Reading

Identity in Diaspora

“Stories are like these onions—like dried experience. They aren’t the original experience but they are more than nothing at all. You think about a story, you turn it over in your mind, and it becomes something else.”

Today, increasing numbers of people are living outside of their ancestral homelands. Many immigrants fear that their children will assimilate into their new home and lose their connection to their cultural identity. How do people learn the history of their group and their culture when that group is spread around the world? Can rituals, memories, and stories replace a physical community? In her memoir, The Storyteller’s Daughter, Saira Shah recalls listening to her father’s magical tales while the two of them cooked together in their British kitchen, surrounded by the smells of Afghani spices rising from their pots. She writes:

My father understood the value of stories: he was a writer. My parents had picked Kent as an idyllic place to bring up their children, but we were never allowed to forget our Afghan background.

Periodically during my childhood, my father would come upon the kitchen like a storm.

During these cookery sessions, we played a wonderful game. We planned the family trip to Afghanistan that always seemed to be just round the corner. How we would go back to Paghman, stroll in the gardens, visit our old family home and greet the relatives we had never met. When we arrived in the Paghman mountains, the men would fire their guns in the air—we shouldn’t worry, that was the Afghan way of welcome and celebration. They would carry us on their shoulders, whooping and cheering, and in the evening we would eat apilauthat eclipsed even the great feasts of the court of our ancestors.

My mother’s family background, which is Parsee from India, rarely got a look in. As far as my father was concerned, his off­spring were pure Afghan. For years, the mere mention of the Return was enough to stoke us children into fits of excitement. It was so much more alluring than our mundane Kentish lives, which revolved round the family’s decrepit Land Rover and our pet Labrador, Honey.

When I was fifteen, the Soviet Union invaded and occupied Afghanistan. During a pilau-making session quite soon after than, I voiced an anxiety that had been growing for some time now. How could my father expect us to be truly Afghan when we had grown up outside an Afghan community? When we went back home, wouldn’t we children be strangers, foreign­ers in our own land? I expected, and possibly hoped for, the soothing account of our triumphant and imminent return to Paghman. It didn’t come. My father looked tired and sad. His answer startled me: “I’ve given you stories to replace a community. They are your community.”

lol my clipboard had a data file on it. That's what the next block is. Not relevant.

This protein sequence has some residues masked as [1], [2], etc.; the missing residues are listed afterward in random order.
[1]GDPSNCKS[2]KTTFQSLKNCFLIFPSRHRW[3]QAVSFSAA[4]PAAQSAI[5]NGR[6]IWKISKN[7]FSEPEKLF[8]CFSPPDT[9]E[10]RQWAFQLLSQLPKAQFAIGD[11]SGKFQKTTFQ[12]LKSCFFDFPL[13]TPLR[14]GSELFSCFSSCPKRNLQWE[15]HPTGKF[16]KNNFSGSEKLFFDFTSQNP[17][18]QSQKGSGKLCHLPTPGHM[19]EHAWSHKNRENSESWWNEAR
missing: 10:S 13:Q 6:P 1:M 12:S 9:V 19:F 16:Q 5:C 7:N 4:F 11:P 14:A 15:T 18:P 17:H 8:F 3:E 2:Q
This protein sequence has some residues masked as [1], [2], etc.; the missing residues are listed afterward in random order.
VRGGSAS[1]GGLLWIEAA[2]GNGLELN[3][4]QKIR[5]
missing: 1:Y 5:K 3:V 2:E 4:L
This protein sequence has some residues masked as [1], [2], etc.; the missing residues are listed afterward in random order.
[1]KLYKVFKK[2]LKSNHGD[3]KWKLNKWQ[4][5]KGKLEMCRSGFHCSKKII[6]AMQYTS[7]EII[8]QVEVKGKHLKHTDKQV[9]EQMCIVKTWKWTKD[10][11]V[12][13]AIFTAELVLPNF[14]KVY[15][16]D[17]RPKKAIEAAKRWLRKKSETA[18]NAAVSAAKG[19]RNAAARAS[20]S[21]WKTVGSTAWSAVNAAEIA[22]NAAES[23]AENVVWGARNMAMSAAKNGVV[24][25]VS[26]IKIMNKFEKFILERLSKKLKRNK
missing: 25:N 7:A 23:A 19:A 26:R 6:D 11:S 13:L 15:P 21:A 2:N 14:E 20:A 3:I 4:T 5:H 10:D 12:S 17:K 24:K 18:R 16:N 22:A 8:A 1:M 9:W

“But surely stories can’t replace experience.”

He picked up a packet of dehydrated onion. “Stories are like these onions—like dried experience. They aren’t the original experience but they are more than nothing at all. You think about a story, you turn it over in your mind, and it becomes something else.” He added hot water to the onion. “It’s not fresh onion—fresh experience—but it is something that can help you to recognize experience when you come across it. Experiences follow patterns, which repeat themselves again and again. In our tradition, stories can help you recognize the shape of an experience, to make sense of and to deal with it. So, you see, what you may take for mere snippets of myth and legends encapsulate what you need to know to guide you on your way anywhere among Afghans.”

“Well, as soon as I’m eighteen I’m going to go to see for myself,” I said, adding craftily: “Then perhaps I’ll have some fresh experiences that will help me grow up.”

My father had been swept along on the tide of his analogy. Now, he suddenly became a parent whose daughter was at an impressionable age and whose country was embroiled in a murderous war.

“If you would only grow up a little in the first place,” he snapped, “then you would realize that you don’t need to go at all.”

This reading contains excerpts from Saira Shah’s, The Storyteller’s Daughter: One Woman’s Return to Her Lost Homeland.1

Citations

  • assimilate : to conform or adjust to the customs, attitudes, etc., of a host group or nation and give up a former national identity.
  • pilau : is a Middle Eastern, Central and South Asian rice dish often spiced with saffron.
  • 1 : Saira Shah, The Storyteller’s Daughter: One Woman’s Return to Her Lost Homeland (New York: First Anchor Books, 2003), 5–7.

Connection Questions

  1. The word diasporacomes from the Greek word for scattering seeds. Today the term refers to people who are living outside of their ancestral homeland. Do you consider yourself part of a diaspora? If so, how does this shape the way you define yourself? Do you know others living in a diaspora?
  2. How do people living in a diaspora retain their identity? What are the challenges they face?
  3. Why do you think it was important to Shah’s father that his children see themselves as Afghan even if he never intended for them to go to Afghanistan?
  4. Shah’s father uses a metaphor of dried onions to describe the importance of storytelling in the Afghan culture. To what extent does he believe that stories can create a community? Are there stories that are important in your culture? What are they supposed to teach members of your group? Do they influence the way you see yourself?
  5. Interview members of your family about the stories that were passed down to them about their culture. What values and lessons were these stories supposed to teach?

Citations

  • diaspora : A term that originates from the Greek word meaning “dispersion,” diaspora refers to the community of people that migrated from their homeland. For example, the Jews who live outside of Israel are often called the “Jewish diaspora."

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